Dr Zoe says walking can reduce risk of dementia
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Alzheimer’s describes a gradual decline of brain functions that severely threatens an individual’s independence over time. Though there is still no cure for the disease, people are strongly advised to modify risk factors to delay the disease’s onset. New findings suggest risk factors may comprise six viral infections that are widely seen in the general population.
The latest findings, published in the journal Neuron, have warned that viral infections contracted early in life could pave the way for neurodegenerative diseases like Parkinson’s and dementia.
The findings were deduced from an analysis of 300,000 patients whose medical records were assessed to see who had one of six neurodegenerative diseases.
- Alzheimer’s disease
- Generalised dementia
- Multiple sclerosis
- Parkinson’s disease
- Vascular dementia.
During the analysis, it transpired that generalised dementia had the most poignant association with viral exposure.
The researchers spotted links between dementia and six different viral infections:
- Viral encephalitis
- Viral warts
- All influenza
- Influenza and pneumonia
- Viral pneumonia and other viral diseases.
While looking more closely at these associations, scientists found that viral encephalitis patients were at least 20 times more likely to receive an Alzheimer’s disease diagnosis, compared to those who’d never had the virus.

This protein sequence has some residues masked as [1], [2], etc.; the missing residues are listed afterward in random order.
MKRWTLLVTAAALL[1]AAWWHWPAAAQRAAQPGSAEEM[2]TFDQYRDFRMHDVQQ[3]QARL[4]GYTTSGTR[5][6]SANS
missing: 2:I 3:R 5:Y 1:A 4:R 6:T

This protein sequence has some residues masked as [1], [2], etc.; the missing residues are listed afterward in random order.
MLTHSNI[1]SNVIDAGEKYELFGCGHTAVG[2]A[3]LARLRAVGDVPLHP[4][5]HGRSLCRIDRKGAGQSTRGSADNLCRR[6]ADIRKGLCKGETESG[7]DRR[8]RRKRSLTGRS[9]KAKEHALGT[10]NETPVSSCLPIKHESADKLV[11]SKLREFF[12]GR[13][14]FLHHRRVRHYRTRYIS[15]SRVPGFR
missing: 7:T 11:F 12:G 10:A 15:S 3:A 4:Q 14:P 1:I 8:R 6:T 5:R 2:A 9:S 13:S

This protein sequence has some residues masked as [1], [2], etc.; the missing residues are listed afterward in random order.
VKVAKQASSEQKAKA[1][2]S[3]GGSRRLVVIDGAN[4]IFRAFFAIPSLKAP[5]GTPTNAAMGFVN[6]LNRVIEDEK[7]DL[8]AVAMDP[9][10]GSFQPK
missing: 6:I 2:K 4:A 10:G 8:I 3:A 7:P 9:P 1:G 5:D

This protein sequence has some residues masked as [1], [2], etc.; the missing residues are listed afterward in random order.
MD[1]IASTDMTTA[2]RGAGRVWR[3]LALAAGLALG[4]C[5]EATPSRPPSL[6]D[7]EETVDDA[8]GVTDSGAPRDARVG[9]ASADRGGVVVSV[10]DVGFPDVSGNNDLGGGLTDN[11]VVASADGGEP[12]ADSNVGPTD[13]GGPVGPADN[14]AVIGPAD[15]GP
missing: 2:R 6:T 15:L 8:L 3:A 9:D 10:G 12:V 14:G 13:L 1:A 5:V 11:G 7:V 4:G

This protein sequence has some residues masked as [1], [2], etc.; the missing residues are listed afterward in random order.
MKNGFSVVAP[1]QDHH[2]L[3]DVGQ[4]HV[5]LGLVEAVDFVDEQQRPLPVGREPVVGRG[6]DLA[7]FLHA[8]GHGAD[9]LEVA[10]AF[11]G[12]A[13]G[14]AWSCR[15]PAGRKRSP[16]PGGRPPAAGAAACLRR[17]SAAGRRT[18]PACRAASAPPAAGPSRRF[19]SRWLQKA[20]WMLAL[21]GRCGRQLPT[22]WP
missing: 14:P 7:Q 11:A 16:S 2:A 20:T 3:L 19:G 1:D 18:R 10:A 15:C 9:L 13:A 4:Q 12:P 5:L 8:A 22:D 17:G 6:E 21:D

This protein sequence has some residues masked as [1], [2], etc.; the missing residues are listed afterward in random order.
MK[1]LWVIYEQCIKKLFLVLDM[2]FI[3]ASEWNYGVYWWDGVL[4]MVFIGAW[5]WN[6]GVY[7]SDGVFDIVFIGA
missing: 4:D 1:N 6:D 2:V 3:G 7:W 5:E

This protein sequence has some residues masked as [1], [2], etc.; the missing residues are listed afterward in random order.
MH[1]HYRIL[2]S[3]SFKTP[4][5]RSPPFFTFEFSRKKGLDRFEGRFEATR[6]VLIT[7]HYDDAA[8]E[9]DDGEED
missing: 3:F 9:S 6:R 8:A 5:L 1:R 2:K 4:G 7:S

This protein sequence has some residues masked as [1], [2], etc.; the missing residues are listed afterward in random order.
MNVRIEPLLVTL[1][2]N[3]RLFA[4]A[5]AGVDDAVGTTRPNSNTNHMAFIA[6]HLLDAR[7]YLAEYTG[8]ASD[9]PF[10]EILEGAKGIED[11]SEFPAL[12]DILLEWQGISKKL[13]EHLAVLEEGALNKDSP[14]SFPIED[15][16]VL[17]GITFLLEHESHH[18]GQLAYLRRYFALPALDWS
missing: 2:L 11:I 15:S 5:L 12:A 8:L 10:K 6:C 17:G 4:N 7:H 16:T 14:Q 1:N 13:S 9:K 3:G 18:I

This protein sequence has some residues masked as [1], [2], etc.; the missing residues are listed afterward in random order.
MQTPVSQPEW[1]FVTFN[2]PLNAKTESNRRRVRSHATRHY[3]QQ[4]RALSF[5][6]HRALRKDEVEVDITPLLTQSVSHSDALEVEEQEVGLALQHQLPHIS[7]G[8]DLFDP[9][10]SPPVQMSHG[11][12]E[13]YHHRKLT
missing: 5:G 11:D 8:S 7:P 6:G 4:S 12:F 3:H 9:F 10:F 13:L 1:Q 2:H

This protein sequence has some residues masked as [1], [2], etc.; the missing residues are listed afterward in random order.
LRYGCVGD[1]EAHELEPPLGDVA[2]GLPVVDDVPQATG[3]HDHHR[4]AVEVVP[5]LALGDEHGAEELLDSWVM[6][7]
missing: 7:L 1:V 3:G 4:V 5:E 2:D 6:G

The findings also suggested that severe cases of influenza were linked with the widest range of neurodegenerative disease risks.
Doctor Mike Nall, leader of the NIH Centre for Alzheimer’s and Related Dementias Advanced Analytics Expert Group said it had been suspected for years that an association between viral infection and neurodegeneration existed.
He explained: “Over the years, several lab-based experiments have suggested that viruses may be a risk factor for neurodegenerative disorders.
“What struck us is that we were able to obtain similar results by data mining medical records.”
Though the findings have pointed out a correlation, they are unable to prove any causal link.
Dr Nall added: “At this point, we are not addressing the mechanistic link, we are simply showing an association – a lot more work needs to be done.
“The results of this study provide researchers with several new critical pieces of the neurodegenerative disorder puzzle.”
He added: “In the future, we plan to use the latest data science tool to not only find more pieces but also help researchers how those pieces, including genes and other risk factors, fit together.”
Scientists have long suggested that a potential mechanism underpinning the link between viral conditions and dementia is inflammation.
There’s a wealth of evidence showing how detrimental viral inflammation is for various aspects of a person’s health, including the cardiovascular and respiratory systems.
Viral agents may also be capable of reaching the brain.
The Alzheimer’s Society explains that when viral agents reach the brain, they may activate specific immune cells known as microglia.
“When microglia are activated, they can cause inflammation in the brain,” explains the health body.
“This type of inflammation is thought to be involved in the progression of dementia by causing nerve cell death.”
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